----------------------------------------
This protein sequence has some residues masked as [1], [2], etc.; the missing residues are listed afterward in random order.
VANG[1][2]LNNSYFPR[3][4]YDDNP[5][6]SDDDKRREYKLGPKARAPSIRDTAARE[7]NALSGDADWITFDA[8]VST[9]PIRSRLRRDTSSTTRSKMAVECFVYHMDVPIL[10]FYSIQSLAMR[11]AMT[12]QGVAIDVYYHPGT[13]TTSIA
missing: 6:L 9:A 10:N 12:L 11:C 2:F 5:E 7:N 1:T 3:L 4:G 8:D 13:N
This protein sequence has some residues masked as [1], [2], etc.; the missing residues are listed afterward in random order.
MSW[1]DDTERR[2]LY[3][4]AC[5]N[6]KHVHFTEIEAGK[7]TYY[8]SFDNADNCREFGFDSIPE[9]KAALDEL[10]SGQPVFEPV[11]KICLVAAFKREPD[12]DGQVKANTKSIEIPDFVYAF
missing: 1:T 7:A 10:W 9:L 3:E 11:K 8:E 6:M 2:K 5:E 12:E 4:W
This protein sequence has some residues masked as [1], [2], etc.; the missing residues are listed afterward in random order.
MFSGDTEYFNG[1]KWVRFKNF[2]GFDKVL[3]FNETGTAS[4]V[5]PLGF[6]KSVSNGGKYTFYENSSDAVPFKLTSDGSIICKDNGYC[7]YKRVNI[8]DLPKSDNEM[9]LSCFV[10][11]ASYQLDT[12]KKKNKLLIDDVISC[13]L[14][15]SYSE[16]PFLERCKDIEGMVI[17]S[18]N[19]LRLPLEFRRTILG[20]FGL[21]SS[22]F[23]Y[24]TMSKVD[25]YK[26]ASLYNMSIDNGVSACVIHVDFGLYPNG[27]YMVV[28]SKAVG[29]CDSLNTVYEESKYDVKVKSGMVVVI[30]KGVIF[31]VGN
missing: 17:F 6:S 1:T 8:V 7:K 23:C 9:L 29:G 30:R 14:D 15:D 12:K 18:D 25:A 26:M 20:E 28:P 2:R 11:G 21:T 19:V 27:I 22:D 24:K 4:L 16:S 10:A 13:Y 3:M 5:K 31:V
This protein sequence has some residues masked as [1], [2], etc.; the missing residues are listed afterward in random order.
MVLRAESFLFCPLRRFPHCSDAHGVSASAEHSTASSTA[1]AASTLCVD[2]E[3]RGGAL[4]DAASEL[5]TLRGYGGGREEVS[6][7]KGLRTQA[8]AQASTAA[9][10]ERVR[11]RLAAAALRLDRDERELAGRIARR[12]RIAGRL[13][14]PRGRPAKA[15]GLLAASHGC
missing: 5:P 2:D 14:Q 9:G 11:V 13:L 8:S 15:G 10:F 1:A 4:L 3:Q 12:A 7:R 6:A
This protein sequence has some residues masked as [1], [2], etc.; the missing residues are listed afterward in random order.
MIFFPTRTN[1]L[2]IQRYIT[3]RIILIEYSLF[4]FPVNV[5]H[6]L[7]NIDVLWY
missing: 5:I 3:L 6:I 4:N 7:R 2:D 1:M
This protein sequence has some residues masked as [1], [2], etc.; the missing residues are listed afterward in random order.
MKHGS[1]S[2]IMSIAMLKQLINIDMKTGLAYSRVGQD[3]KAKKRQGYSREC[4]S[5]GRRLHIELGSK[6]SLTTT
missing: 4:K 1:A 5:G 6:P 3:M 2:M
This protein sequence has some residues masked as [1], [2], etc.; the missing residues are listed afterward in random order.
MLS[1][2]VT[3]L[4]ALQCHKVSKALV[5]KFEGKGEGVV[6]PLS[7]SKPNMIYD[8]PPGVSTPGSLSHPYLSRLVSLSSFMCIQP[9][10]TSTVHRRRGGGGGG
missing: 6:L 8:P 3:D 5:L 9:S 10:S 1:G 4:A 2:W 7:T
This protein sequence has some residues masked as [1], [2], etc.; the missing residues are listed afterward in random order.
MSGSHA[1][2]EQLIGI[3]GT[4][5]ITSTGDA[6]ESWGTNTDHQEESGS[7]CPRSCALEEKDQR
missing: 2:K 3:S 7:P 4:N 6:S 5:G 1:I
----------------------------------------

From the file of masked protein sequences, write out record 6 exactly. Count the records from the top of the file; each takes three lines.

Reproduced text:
This protein sequence has some residues masked as [1], [2], etc.; the missing residues are listed afterward in random order.
MKHGS[1]S[2]IMSIAMLKQLINIDMKTGLAYSRVGQD[3]KAKKRQGYSREC[4]S[5]GRRLHIELGSK[6]SLTTT
missing: 4:K 1:A 5:G 6:P 3:M 2:M